Wasps are a bit hipper than bees. In order to draw one well, though, you'll need to know the differences between wasps and bees.
For starters, wasps can sting multiple
times, where a humble bee only gets one shot, and gives its life for it. Bees are also shaggy-looking, and wasps are sleek. Wasps' bodies are also much slimmer and more elongated. Depending on the wasp, they can also be dramatically more colorful than bees.
How to draw a wasp
Step 1) Draw a flat oval shape at an angle. This is going to be the wasp's head.
Step 2) Add a teardrop shape to create the front segment of the wasp's body. This part is technically known as the thorax.
Step 3) Add another teardrop shape to create the abdomen. If you can, make the shape so that it connects to the thorax without you drawing a teardrop. That way you won't have to erase the line of the tear drop that overlaps later. But if this is your first time drawing a wasp, just get the basic shapes down. As you progress,
you'll be able to skip steps like this more easily, so you'll have fewer "draft" lines and sketchy lines, and your drawings will look more professional.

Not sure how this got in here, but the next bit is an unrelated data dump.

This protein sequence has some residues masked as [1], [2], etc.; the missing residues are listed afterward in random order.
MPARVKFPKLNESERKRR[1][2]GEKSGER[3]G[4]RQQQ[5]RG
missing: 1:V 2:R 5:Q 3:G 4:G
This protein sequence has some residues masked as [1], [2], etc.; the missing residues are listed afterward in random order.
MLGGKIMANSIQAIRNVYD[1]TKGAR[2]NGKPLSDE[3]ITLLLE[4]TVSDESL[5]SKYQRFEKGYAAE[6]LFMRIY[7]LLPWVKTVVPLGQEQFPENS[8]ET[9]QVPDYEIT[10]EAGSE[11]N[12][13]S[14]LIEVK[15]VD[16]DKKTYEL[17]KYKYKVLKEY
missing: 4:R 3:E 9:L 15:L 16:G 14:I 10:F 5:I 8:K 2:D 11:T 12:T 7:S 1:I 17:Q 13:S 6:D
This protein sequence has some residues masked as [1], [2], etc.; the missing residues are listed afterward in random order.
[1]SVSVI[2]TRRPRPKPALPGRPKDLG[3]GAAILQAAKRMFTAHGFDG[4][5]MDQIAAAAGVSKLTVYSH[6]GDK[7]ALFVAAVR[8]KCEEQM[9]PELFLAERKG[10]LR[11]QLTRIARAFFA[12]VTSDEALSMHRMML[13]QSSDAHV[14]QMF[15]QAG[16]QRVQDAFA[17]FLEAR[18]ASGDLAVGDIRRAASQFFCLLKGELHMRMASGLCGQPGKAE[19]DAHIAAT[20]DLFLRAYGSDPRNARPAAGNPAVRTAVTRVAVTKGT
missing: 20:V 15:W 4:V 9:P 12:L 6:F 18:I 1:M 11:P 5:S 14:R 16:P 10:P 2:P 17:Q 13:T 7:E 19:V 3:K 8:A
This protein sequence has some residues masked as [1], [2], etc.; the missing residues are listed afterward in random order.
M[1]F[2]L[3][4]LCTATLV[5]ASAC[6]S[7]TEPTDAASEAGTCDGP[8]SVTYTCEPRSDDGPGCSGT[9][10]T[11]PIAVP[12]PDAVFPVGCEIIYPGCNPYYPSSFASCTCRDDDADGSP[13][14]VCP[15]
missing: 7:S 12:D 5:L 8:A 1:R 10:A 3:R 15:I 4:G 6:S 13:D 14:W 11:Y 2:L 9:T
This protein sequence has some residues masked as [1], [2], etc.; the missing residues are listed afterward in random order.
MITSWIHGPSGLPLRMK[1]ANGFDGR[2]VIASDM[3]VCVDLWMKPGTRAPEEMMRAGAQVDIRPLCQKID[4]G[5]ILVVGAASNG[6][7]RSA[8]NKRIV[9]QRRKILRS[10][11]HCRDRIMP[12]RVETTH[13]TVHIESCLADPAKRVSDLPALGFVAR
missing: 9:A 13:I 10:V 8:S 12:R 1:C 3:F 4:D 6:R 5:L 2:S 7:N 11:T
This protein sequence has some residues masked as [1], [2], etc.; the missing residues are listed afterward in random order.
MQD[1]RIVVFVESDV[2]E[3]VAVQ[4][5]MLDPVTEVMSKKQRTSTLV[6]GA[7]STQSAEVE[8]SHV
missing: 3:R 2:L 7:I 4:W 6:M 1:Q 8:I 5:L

Step 4) Add the antennae. Wasps have long antennae. They are straight lines for about 85% of their length, then they bend a bit towards the end of the antennae. Don't add little dots to the end of the antennae - this works with bee drawings sometimes, but it looks weird on a wasp.
Step 5) Now add the legs. Wasps have long legs, and many species have yellow legs. If you're drawing in black and white, that won't mean much, but if you are drawing in color, you may want to make these lines in yellow, or possibly orange. You'd use orange because it gives just a bit more contrast against the white of the page.
Yellow lines blend in too much, unless you're using a darker yellow.
Step 6) Adding the wings. One way that wasps and bees are similar is in their wings - both are shaped like long triangles. Wasp wings tend to be longer, though, and they have more curves than bee wings. If you are drawing in color, consider drawing the outlines of the wings in a light brown, not a black.
Step 7) I've added yellow areas to begin the coloring. The legs are yellow, and the wings, and of course the very recognizable yellow stripes on the abdomen are yellow.
Step 8) Here is the finished wasp. I've added some lines in light brown to give the illusion of shadows, and to give some detail to the wing. I also added what looks like hooks to the feet, because wasps have these in real life.